Title: ArchLord #1
Author: Jin-Hwan Park
May Contain Spoilers
When Leon takes his infant son to Father Kenneth for his blessing, he little expects that his trusted companion, Ernan, has set the stage to betray him. Coveting Leon’s magical sword, Brumhart, he’s willing to slay his master and his young son to possess it. Things don’t quite turn out as planned; once the sword is his, he discovers that there’s a sigil placed on it to prevent any but an heir of Leon’s from drawing the sword. But wait! He also learns that his men failed to dispatch Leon’s son sixteen years earlier. Why is good help so hard to find?
I was disappointed with ArchLord. Knowing that it’s based on a video game, I should have known better, but the cover just drew me in and I found myself ordering it before I could stop myself. I needed to hit the magic $25 mark for free shipping from Amazon, so this ended up in the shopping cart.
I really enjoyed the beginning of the book. Leon was really cool, he swung a really mean sword, and I liked his hair style. Too bad he died at the end of chapter two. I liked his horse, too. It had such pretty feathers on its feet; it died in chapter two as well. Poo.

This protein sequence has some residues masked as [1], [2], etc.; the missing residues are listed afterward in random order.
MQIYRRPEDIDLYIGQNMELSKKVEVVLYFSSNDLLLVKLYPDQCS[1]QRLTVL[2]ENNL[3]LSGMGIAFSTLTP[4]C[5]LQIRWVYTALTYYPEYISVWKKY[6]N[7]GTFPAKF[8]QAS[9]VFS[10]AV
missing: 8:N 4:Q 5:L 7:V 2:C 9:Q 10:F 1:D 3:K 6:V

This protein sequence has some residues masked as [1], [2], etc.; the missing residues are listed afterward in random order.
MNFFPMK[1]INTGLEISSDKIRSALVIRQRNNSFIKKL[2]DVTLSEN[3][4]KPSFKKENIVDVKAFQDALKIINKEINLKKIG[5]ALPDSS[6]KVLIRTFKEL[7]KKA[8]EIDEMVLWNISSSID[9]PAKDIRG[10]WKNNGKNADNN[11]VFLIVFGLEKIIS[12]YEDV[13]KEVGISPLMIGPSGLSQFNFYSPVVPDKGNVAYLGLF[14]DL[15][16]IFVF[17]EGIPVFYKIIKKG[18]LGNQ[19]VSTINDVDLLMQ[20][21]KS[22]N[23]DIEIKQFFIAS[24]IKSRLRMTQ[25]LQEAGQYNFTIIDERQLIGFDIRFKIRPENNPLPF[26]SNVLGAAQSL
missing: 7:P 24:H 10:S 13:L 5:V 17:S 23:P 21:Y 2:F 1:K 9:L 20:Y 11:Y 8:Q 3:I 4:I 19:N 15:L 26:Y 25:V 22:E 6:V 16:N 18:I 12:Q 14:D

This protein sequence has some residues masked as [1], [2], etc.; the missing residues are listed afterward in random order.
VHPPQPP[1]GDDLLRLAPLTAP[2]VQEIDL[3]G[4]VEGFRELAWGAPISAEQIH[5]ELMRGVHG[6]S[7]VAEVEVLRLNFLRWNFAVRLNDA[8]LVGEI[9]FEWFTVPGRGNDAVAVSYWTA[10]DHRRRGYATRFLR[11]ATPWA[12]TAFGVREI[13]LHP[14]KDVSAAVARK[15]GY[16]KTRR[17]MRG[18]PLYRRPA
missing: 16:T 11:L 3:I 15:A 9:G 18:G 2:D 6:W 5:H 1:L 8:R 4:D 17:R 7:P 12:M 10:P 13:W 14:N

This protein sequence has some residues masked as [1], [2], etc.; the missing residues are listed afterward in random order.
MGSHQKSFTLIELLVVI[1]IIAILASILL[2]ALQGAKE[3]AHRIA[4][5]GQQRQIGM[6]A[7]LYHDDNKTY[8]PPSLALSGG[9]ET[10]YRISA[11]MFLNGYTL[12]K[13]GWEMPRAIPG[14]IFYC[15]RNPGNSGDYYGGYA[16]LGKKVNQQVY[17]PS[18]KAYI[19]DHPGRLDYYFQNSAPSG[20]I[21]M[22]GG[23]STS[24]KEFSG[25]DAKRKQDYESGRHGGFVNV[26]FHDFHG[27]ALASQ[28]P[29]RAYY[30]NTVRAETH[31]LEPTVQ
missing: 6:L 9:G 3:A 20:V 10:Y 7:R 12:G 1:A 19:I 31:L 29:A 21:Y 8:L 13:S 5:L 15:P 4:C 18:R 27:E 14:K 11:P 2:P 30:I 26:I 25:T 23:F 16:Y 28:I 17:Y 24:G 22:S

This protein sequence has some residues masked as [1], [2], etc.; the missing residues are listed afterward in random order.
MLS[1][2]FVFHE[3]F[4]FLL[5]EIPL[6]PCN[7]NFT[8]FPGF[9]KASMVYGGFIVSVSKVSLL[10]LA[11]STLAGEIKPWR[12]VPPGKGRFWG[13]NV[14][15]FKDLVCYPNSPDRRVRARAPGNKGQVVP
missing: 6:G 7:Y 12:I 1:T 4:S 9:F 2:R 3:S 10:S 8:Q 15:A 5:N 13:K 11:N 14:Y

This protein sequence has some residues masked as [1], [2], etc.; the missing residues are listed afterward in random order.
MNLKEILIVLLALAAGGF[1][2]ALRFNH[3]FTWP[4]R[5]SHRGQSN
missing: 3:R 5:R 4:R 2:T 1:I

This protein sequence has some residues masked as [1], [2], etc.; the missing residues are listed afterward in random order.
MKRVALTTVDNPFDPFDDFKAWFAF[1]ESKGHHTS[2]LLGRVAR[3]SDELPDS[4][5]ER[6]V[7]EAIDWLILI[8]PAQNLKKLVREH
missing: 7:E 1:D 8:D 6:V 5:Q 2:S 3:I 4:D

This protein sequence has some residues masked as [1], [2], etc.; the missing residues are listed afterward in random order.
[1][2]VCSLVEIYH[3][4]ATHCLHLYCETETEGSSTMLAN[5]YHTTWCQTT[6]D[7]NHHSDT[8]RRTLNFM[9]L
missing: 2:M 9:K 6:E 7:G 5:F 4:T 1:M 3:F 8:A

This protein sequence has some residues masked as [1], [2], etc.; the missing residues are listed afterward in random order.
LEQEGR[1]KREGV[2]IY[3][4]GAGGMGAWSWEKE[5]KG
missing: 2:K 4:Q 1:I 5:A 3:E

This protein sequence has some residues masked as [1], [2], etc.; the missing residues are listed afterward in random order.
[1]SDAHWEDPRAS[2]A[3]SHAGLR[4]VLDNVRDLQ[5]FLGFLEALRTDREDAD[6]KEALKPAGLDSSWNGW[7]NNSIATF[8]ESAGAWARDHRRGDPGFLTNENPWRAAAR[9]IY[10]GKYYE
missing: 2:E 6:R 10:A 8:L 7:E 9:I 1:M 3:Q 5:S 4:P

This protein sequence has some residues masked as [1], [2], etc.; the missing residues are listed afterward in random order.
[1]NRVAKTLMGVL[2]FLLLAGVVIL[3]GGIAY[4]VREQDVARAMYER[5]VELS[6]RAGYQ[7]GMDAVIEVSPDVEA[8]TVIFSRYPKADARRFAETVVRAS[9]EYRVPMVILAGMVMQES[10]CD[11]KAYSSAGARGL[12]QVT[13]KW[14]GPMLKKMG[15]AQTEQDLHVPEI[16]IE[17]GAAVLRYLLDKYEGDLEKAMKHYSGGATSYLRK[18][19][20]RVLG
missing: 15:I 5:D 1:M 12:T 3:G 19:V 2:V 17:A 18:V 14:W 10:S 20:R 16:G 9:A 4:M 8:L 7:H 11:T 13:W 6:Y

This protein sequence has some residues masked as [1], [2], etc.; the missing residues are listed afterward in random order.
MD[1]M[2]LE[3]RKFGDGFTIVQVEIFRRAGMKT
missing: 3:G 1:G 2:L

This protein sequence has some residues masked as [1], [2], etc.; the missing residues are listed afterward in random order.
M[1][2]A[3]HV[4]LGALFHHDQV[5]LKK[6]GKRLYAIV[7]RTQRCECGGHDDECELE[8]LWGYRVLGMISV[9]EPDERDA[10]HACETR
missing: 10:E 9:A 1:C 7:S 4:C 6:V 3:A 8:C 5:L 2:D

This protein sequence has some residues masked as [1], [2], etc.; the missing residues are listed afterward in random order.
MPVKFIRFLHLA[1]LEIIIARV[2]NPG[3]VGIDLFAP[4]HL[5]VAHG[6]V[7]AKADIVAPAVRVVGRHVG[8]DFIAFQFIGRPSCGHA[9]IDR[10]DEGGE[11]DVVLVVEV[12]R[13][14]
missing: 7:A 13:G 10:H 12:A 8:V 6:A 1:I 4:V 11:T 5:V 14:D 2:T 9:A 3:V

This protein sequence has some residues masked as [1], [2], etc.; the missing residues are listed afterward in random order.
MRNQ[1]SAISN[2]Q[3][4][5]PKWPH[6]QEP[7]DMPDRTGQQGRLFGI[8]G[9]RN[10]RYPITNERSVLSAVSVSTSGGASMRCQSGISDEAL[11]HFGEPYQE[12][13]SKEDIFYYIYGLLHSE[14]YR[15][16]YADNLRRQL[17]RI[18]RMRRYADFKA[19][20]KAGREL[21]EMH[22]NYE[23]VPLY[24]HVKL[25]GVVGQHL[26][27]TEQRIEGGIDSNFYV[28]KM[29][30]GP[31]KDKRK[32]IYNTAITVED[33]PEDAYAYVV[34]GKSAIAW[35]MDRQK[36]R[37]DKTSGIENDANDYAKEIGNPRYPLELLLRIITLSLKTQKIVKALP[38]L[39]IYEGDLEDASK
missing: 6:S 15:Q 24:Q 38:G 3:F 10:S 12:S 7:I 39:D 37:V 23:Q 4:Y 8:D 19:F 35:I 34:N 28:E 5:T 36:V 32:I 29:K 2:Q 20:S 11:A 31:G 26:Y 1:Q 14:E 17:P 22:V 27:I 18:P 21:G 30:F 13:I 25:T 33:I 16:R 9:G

Flash forward sixteen years, and that’s when I started to lose interest in the story. Zian is now a strapping teenager, who has been raised by Father Kenneth. Out in the woods one day, he saves Lady Arin from a large, evil-tempered deer. Along with Zian, we get a lot of stupid sight gags and annoying one-liners that I didn’t think were overly amusing.
We learn that Brumhart is one of five relics of power, and it possesses the elemental power of the fire archon. Lady Arin has been sent to persuade Father Kenneth to help the council of Elajence deal with the growing threat from Ernan and his horsemen. He refuses. While Zian, Father Kenneth, the half-orc Ugdrasil, and Arin are getting better acquainted, Ernan is terrorizes the noums in hopes of learning the secret to unsheathing Brumhart. Ernan was by far more interesting than Zian and his mild-mannered group; Ernan is truly despicable, as he uses his men for bait when attacked by wyverns, and he threatens to slaughter all of the little people if they don’t help him. What a bully!
The art was the best part of the book. It was detailed and the action sequences were easy to follow. So sad the story was not as engrossing. I will probably pick up the next volume because of the art, and because I want to see what other nasty plans Ernan has brewing.
Rated for Teen 13+